Full search finds 19900 results. By 'full search' I mean my ignorance on how to search only in data fields.
  • Neighbours of semiprimes (both side) (A001358) (to be double checked):
3 5 8 9 10 11 13 14 15 16 20 21 22 23 24 25 26 27 32 33 34 35 36 37 38 39 40 45 47 48 50 52 54 56 57 58 59 61 63 64 66 68 70 73 75 76 78 81 83 84 85 86 87 88 90 92 93 94 95 96 105 107 ...
Full search also finds A124472 and A203813 in data field. Is this more common situation?
  • Number of edges in planar n-dimensional hypercube (sub)graphs for 0 \leq n\leq 10\, :
n \in \N_{0}\, 0 1 2 3 4 5 6 7 8 9 10 ... A001477
0 1 4 12 32 80 192 448 1024 2304 5120 ... A001787
0 1 4 12 24 41 77 138 270 529 1041 ...
n \in \N^{+}\, 1 2 3 4 5 6 7 8 9 10 11 12 13 14 15 16 17 18 19 20 21 22 23 24 25 26 27 ... A000027
p_{i} + \{1\}  \, 1 2 3 5 7 11 13 17 19 23 29 31 37 41 43 47 53 59 61 67 71 73 79 83 89 97 101 ... A008578
\lfloor p_{i}/n\rfloor\, 1 1 1 1 1 1 1 2 2 2 2 2 2 2 2 2 3 3 3 3 3 3 3 3 3 3 3 ... A171622
p_{i} \mod i+1\, 0 0 0 1 2 5 6 1 1 3 7 7 11 13 13 15 2 5 4 7 8 7 10 11 14 19 20 ... A004650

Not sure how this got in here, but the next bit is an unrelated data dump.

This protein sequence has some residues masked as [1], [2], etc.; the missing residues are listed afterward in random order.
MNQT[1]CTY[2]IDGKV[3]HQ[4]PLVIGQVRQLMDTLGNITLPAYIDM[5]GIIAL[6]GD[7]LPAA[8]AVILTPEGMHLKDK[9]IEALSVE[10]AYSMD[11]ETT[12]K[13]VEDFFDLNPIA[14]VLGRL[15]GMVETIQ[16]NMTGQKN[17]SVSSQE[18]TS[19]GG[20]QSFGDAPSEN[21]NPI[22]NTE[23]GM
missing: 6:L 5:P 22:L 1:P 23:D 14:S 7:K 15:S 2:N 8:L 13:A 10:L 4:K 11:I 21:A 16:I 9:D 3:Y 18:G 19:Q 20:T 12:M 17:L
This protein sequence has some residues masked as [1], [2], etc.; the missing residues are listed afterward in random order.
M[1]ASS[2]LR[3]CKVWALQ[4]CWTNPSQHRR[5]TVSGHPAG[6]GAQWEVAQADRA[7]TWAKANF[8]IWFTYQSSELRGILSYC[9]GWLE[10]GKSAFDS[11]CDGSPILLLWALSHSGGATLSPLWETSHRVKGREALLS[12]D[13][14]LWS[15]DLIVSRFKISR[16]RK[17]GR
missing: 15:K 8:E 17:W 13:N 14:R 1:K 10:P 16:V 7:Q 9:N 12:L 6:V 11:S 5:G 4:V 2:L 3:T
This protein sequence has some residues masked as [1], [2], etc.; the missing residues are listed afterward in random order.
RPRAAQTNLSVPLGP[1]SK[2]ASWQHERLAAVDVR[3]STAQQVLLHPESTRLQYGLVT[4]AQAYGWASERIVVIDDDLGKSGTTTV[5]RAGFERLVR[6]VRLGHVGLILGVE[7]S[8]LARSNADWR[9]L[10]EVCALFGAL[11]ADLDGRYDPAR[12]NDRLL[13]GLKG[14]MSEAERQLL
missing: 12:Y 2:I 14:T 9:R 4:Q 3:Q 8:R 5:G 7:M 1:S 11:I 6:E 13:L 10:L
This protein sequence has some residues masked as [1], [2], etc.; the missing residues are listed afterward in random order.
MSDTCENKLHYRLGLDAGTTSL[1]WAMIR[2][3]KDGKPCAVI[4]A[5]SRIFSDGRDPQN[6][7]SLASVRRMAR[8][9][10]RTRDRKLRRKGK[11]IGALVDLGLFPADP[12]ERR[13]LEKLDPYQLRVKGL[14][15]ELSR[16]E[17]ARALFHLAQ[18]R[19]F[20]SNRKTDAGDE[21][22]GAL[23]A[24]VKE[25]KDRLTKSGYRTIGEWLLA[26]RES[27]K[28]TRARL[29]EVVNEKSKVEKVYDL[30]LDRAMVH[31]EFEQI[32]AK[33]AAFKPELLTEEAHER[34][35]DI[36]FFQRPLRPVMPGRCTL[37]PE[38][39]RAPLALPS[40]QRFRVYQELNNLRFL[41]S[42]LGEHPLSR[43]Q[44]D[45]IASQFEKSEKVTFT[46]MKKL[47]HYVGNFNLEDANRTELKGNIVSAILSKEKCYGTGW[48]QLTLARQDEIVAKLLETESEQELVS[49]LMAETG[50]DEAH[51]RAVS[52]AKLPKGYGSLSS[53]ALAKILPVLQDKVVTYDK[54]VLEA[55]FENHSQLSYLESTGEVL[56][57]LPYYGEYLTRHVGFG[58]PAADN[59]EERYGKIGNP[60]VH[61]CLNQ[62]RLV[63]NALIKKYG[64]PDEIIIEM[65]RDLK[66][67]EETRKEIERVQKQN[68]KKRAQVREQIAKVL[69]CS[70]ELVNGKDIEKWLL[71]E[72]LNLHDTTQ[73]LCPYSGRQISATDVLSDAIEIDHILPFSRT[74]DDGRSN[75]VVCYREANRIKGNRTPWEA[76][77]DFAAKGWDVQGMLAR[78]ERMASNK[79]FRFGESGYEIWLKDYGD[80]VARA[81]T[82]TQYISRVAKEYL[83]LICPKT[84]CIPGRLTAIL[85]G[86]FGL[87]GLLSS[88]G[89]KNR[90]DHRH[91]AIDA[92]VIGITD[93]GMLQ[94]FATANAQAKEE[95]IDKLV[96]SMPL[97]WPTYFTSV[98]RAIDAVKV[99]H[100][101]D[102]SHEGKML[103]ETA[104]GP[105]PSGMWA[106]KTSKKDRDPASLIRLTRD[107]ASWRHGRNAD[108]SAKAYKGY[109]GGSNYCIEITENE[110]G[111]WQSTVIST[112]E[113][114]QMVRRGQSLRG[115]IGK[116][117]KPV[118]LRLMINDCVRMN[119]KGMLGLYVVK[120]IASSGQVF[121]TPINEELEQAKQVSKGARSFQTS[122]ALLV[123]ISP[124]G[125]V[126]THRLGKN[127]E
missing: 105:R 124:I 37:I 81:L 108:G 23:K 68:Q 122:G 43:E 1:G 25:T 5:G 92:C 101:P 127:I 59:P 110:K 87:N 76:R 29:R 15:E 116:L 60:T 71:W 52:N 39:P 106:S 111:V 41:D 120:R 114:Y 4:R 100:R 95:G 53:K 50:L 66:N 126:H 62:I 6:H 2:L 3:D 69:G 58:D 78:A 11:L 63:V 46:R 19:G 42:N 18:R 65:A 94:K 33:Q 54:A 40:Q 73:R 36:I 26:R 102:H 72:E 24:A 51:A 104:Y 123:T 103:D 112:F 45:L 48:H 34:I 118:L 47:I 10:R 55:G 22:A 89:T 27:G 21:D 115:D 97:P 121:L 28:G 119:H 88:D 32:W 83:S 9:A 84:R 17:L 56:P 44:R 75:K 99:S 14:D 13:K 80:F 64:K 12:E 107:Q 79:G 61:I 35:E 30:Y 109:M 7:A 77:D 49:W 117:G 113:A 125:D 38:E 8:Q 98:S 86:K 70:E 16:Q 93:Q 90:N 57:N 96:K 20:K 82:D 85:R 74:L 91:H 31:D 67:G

• Digits of \pi\, at 10^{n}\,-th place for 0 \leq n\leq 13\, :
n \in \N_{0}\, (-1) 0 1 2 3 4 5 6 7 8 9 10 11 12 13 #--
- 3 3 7 8 7 4 5 9 9 / / / / /
(3) 1 5 9 9 8 6 1 7 2 9 0 9 2 5 A055199
|\ominus|\, - 2 2 2 1 1 2 4 2 7 / / / / /
|\oplus-10|\, - 4 8 6 7 5 0 6 6 1 / / / / /
 n \in \N_{0}\, 0 1 2 3 4 5 6 7 8 9 10 11 12 13 14 15 ... #--
 \pi(10^{n})\, (0) 4 25 168 1229 9592 78498 664579 5761455 50847534 455052511 4118054813 37607912018 346065536839 3204941750802 29844570422669 ... A006880
 \pi_{\rm G}(10^{n})\, (0) 2 13 87 619 4808 39322 332398 2880950 25424042 227529235 2059034532 18803987677 173032827655 1602470967129 14922285687184 ... A091099
 \pi(10^{n}) - \pi_{\rm G}(10^{n})\, (0) 2 12 81 610 4784 39176 332181 2880505 25423492 227523276 2059020281 18803924341 173032709184 1602470783673 14922284735485 ...